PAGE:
I haven’t written much about the Ashes (although believe me I am as preoccupied with them as I can be, given the paternal circumstances), largely because The Old Batsman does it so well.
But given England’s tremendous, Flintoff-inspired victory yesterday I went to have a look at some of the Aussie papers, to see how they were taking it. Dear me. We have great fun whacking the English Space-Phillers, but some of these Australian writers make Dan Brown look like Nabakov. In The Australian, Ben Dorries opens with this corker:
Storming in on just one good leg, Flintoff (5-92) carried the weight of a nation on his shoulders….
Then tops it with:
Clarke could hardly lift his head as he wandered off the historic ground after missing the full ball which spun back into his stumps as he was left stranded down the pitch.
Peter Carey, Clive James... and now Ben Dorries.
Poms v Convicts, eh? It's usually good natured, blokey fun, but the Cultural Cringe is still a big barrier to happy relations. At its mildest the Cringe manifests itself in a slightly pathetic wish to be liked (Australians are weirdly obsessed about what US and British celebs think of their country). At its worst it can be a quite ridiculous chippiness.
Funnily enough, one of the worst examples I've encountered was a Sheila. We were eating at a friend’s house, a few years ago. A fellow guest was an Aussie making her first visit to Britain, on business. As hosts, we were all busy being self-deprecating in the English style, bemoaning our sporting inferiority and rain and traffic and overcrowdedness, and praising Aussie overacheivement, wildlife, beaches, weather etc.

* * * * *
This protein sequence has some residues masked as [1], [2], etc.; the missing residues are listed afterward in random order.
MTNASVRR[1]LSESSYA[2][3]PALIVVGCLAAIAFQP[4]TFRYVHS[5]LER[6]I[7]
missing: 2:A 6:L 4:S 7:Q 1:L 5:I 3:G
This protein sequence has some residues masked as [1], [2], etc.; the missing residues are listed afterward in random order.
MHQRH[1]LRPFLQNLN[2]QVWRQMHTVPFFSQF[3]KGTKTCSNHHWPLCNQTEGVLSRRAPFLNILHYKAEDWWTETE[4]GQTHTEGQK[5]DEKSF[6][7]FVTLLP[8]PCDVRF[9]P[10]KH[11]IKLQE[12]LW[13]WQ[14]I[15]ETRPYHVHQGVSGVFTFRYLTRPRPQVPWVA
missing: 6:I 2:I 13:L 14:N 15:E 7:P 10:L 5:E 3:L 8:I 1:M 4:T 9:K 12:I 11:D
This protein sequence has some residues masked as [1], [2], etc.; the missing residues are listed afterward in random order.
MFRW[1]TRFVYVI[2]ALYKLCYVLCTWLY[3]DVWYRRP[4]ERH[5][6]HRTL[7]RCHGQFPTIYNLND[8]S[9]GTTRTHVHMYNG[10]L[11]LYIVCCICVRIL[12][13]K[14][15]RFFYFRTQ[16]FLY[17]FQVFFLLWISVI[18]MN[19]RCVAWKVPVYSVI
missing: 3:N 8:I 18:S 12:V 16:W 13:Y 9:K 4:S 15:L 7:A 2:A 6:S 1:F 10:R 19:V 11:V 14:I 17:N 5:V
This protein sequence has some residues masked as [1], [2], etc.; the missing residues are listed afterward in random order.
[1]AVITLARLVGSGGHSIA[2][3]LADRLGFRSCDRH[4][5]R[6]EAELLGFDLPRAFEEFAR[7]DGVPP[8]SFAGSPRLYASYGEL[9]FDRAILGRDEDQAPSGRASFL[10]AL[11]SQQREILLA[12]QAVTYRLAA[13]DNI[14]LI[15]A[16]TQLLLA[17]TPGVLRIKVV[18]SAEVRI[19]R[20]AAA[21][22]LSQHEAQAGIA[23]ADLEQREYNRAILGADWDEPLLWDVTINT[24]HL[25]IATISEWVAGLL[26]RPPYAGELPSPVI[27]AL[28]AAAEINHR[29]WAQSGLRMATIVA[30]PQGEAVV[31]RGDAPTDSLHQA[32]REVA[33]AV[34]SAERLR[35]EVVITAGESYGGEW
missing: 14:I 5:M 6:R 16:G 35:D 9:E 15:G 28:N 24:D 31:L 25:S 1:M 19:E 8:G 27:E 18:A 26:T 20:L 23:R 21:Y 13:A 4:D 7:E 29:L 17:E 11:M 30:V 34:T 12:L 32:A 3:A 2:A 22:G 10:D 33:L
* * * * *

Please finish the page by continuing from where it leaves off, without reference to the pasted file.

Unfortunately it eventually became clear that this lady was not playing the same game. Instead of self-deprecating back, playfully bashing Aussieness and praising the praise-worthy bits of Blighty, she was taking our self-laceration at face value, wholeheartedly agreeing with it, and trumpeting Aussie superiority as the literal truth. Not only that, but she moved on from sport and landscape to literature, television and film stars.
Well I mean, the impudence! We tolerated this with increasing discomfort until finally she got on to pop music: “I’ve noticed that on Australian Pop Idol the singers are much more talented than the British ones. Yeah Australians aren’t really interested British music, it’s more our own or Americans”.
“Robbie Williams is quite popular Down Under, isn’t he?” observed someone, reasonably.
“No, he hasn't really made it in Oz. We don't know much British music.”
At which point I finally gave in. “What about the Beatles then? Have you ever heard of them in Australia? Or the Rolling Stones, the Who, the Kinks, Led Zeppelin, David Bowie, the Clash, the Jam, Pink Floyd, Elton John, Oasis, The Smiths, Radiohead, Blur, Coldplay? Ever heard of any of them? Have they had any success at all in Australia? Hmmmm? Mind you, you did give us Kylie and that one about the vegemite sandwich so yes, I suppose that's another area that Aussies rule.”*
She did a goldfish impression. Score one for the Poms, maybe, but really I felt a bit rotten.
*Obviously I probably wasn’t quite that fluent or chronological, but honestly not far off, you get the idea.